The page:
As a result of this drought, a late August crop progress and condition report for South Dakota from the National Agricultural Statistics Service showed lackluster crop growth. See the data below:

National Agricultural Statistics Service - August crop progres and condition charts

In Central Minnesota and South Dakota, some farmers moved to baling dryland corn for cattle feed. This is a resourceful way to use dried out corn if the nutrition level is safe. The University of Minnesota Extension offers these tips before starting on corn silage:

  • Pollination: If corn successfully pollinated and has developing kernels, it’s best to wait to allow more dry matter to accumulate.
  • Moisture: If plant moisture is below 70%, it may be necessary to begin silage harvest, depending on how the silage will be stored.
  • Leaf Tissue/Color: If leaf tissue has already turned brown, these leaves will no longer photosynthesize, even if rainfall is received. Green leaves that have rolled continue to photosynthesize.
  • Pesticides: Check pesticide labels to ensure preharvest intervals are followed.
  • Insurance: Check with your crop insurance agent before harvesting drought-stressed corn.
4) Humor: Do You Have any Funny Harvest Stories?

Ask any farmer and he or she will tell you that harvest is not the most fun time of the year. It is stressful, exhausting and the stakes are high.

Kallie echoes this sentiment but noted mistakes do happen. Farmers are human. She reflects on two incidents that happened while she was working at a local grain elevator. While certainly not funny at the time, she hopes years later, these farmers were able to chuckle…at least a little bit:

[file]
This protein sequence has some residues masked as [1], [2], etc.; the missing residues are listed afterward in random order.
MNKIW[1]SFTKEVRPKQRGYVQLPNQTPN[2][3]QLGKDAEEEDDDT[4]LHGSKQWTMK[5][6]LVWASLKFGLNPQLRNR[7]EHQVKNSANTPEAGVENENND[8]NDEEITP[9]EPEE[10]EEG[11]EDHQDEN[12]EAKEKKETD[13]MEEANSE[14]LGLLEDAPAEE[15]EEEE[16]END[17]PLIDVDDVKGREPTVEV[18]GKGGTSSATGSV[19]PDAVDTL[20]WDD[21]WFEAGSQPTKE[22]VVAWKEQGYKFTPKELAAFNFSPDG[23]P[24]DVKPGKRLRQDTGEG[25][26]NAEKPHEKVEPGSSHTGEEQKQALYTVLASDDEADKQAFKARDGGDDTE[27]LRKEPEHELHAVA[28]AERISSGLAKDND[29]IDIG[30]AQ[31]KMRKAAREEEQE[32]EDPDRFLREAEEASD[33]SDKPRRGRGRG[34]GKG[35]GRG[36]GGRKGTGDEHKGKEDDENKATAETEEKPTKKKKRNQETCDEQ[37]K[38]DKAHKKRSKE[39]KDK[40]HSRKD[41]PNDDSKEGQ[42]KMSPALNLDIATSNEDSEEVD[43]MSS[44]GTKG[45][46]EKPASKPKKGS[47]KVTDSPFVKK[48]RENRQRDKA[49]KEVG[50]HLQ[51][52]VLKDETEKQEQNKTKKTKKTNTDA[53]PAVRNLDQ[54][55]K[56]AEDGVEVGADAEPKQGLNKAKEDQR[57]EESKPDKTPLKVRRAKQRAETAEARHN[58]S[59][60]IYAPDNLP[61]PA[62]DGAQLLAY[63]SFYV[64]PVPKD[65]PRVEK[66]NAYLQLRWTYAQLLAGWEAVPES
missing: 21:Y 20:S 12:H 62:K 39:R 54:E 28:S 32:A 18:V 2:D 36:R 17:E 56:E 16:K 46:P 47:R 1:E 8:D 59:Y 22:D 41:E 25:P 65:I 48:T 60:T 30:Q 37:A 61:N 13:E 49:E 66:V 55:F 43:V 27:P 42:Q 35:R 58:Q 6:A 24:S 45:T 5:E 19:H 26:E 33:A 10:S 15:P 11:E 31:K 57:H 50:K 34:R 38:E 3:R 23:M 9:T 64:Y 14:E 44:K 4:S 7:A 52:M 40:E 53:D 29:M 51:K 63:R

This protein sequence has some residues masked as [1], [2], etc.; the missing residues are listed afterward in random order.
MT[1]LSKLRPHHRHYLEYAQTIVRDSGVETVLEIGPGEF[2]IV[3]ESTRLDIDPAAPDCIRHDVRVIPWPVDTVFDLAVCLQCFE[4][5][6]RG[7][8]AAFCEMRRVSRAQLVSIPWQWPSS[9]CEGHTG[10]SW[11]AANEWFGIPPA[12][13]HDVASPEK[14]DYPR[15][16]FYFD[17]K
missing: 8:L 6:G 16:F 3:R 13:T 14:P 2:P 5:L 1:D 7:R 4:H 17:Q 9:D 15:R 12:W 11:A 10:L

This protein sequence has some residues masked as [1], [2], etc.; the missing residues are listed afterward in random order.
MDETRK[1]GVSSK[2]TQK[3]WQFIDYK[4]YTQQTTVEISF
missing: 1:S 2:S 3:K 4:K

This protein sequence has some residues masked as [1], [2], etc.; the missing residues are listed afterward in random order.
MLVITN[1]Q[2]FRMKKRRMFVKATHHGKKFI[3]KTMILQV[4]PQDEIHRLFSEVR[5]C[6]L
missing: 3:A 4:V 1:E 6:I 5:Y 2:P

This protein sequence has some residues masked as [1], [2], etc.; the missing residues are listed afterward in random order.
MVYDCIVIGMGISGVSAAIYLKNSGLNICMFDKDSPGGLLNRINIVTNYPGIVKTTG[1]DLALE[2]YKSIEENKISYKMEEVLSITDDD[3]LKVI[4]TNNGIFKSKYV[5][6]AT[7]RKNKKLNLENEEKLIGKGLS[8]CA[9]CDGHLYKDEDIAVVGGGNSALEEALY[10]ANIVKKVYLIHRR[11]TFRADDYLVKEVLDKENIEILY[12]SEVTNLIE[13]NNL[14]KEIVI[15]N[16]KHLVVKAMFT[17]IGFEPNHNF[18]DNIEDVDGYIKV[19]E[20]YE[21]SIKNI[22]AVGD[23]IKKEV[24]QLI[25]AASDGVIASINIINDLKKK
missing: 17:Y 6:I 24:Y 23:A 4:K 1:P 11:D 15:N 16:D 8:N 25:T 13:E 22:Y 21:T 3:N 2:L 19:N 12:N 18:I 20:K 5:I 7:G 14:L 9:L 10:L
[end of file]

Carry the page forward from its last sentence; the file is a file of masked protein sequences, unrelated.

“A few years ago, while I was working in the scale room at the elevator, there was a truck rounding the corner to head to the outbound scale, but one set of tires kept going straight and rolled into the ditch. Uh-oh, I knew that wasn’t supposed to happen.”

“Another year, we had a custom combiner or harvester show up, and as he untarped his load in front of our probe – low and behold – there was no grain in his trailer.”

In the current episode of In the Driver’s Seat, host Doug Roose also reflects on a few stories that have stuck with him over the years.

How about you? Tell us about your harvest-related stories – the funny ones and the not so funny ones. We want to hear from you.


Learn More

For more insights on the 4-Hs of harvest, listen to the latest podcast episode with guest Kallie Schade. Feel free to contact your ADM representative if you have questions about grain marketing, fertilizer, or crop insurance during this busy season. ADM wishes you a safe and productive harvest.

ADM is providing this communication for informational purposes, and it is not a solicitation or offer to purchase or sell commodities. The recommendations in this communication do not take into account any particular individual’s or company’s objectives or needs, which should be considered before engaging in any commodity transactions based on these recommendations. The sources for the information and recommendations in this communication are believed to be reliable, but ADM does not warrant or guarantee the accuracy of the information or recommendations. ADM or its affiliates may hold or take positions for their own accounts that are different from the positions recommended in this communication. The information and recommendations in this communication are subject to change without notice.